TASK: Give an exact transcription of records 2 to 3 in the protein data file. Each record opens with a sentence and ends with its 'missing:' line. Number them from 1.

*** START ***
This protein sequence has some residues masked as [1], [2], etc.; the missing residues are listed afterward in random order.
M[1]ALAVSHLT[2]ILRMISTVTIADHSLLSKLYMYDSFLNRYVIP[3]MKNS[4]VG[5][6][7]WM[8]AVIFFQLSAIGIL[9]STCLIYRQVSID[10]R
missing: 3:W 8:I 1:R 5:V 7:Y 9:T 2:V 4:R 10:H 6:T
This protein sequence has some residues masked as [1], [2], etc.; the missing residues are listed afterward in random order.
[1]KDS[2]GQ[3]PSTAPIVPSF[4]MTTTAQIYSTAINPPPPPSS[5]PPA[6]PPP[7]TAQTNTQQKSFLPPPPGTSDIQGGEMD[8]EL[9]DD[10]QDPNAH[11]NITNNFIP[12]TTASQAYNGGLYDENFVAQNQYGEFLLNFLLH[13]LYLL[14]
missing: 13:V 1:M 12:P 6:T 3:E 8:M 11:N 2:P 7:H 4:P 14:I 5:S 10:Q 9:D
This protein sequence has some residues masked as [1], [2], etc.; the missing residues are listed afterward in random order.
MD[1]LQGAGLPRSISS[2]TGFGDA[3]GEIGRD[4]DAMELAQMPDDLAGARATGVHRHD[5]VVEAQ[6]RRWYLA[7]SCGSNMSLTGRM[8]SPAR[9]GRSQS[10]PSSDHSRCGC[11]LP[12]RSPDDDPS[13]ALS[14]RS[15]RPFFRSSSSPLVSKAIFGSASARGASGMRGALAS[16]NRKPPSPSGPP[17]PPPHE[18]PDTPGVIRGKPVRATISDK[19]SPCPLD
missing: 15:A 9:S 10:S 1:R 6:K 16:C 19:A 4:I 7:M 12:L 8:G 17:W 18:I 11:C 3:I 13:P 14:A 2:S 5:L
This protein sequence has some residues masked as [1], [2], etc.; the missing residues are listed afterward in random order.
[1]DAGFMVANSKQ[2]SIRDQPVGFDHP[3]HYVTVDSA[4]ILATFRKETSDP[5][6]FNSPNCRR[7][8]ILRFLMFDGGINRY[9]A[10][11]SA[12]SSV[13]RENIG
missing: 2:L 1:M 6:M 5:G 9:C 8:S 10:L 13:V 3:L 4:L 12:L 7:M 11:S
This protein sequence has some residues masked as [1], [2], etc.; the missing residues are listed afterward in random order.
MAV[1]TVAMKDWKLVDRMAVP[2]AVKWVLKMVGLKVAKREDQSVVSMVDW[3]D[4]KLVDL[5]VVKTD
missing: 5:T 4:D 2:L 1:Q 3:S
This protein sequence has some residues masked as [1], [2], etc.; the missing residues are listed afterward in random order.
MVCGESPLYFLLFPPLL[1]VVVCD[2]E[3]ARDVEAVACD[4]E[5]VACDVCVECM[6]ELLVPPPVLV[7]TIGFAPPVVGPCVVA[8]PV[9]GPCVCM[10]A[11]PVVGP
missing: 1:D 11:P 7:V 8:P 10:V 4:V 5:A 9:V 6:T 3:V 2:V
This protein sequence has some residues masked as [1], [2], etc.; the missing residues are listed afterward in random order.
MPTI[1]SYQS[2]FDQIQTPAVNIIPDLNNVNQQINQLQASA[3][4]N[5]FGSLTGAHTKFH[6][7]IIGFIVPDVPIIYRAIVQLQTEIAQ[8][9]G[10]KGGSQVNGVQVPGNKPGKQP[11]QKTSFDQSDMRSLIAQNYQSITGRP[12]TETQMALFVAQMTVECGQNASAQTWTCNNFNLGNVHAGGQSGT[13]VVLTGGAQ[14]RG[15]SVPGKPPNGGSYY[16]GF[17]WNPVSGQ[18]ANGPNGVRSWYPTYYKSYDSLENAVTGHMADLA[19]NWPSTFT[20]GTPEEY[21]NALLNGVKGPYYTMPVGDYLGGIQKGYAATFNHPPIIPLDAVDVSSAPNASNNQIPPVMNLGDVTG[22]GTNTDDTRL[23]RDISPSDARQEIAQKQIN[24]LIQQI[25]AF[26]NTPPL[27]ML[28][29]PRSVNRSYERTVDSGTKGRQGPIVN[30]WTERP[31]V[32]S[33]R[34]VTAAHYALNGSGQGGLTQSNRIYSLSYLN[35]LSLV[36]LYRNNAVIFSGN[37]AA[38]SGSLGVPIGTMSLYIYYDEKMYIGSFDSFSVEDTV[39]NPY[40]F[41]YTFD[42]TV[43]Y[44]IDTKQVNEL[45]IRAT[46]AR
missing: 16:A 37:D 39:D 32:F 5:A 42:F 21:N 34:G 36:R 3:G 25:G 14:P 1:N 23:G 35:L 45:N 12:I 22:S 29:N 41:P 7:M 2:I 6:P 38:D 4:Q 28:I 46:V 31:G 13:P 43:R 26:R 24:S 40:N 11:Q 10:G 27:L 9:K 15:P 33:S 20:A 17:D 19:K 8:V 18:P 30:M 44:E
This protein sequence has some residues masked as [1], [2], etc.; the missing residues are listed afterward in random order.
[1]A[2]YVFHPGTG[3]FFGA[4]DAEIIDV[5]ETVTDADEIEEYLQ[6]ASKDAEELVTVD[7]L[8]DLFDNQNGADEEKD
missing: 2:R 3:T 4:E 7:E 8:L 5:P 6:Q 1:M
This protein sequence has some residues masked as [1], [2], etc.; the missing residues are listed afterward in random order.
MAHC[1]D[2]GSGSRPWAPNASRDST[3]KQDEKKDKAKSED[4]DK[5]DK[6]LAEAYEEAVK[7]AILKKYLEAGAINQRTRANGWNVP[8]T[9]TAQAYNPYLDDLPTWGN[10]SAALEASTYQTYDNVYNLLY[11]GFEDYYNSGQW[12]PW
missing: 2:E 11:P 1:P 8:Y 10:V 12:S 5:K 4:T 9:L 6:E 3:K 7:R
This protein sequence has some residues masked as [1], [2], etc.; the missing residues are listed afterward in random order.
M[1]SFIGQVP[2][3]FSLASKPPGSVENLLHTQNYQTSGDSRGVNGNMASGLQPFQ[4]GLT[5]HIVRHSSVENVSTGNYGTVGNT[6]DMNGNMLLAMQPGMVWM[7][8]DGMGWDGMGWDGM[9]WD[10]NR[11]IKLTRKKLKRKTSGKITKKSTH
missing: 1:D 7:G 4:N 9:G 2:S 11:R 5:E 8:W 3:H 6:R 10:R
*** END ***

This protein sequence has some residues masked as [1], [2], etc.; the missing residues are listed afterward in random order.
[1]KDS[2]GQ[3]PSTAPIVPSF[4]MTTTAQIYSTAINPPPPPSS[5]PPA[6]PPP[7]TAQTNTQQKSFLPPPPGTSDIQGGEMD[8]EL[9]DD[10]QDPNAH[11]NITNNFIP[12]TTASQAYNGGLYDENFVAQNQYGEFLLNFLLH[13]LYLL[14]
missing: 13:V 1:M 12:P 6:T 3:E 8:M 11:N 2:P 7:H 4:P 14:I 5:S 10:Q 9:D
This protein sequence has some residues masked as [1], [2], etc.; the missing residues are listed afterward in random order.
MD[1]LQGAGLPRSISS[2]TGFGDA[3]GEIGRD[4]DAMELAQMPDDLAGARATGVHRHD[5]VVEAQ[6]RRWYLA[7]SCGSNMSLTGRM[8]SPAR[9]GRSQS[10]PSSDHSRCGC[11]LP[12]RSPDDDPS[13]ALS[14]RS[15]RPFFRSSSSPLVSKAIFGSASARGASGMRGALAS[16]NRKPPSPSGPP[17]PPPHE[18]PDTPGVIRGKPVRATISDK[19]SPCPLD
missing: 15:A 9:S 10:S 1:R 6:K 16:C 19:A 4:I 7:M 12:L 8:G 17:W 18:I 11:C 3:I 13:P 14:A 2:S 5:L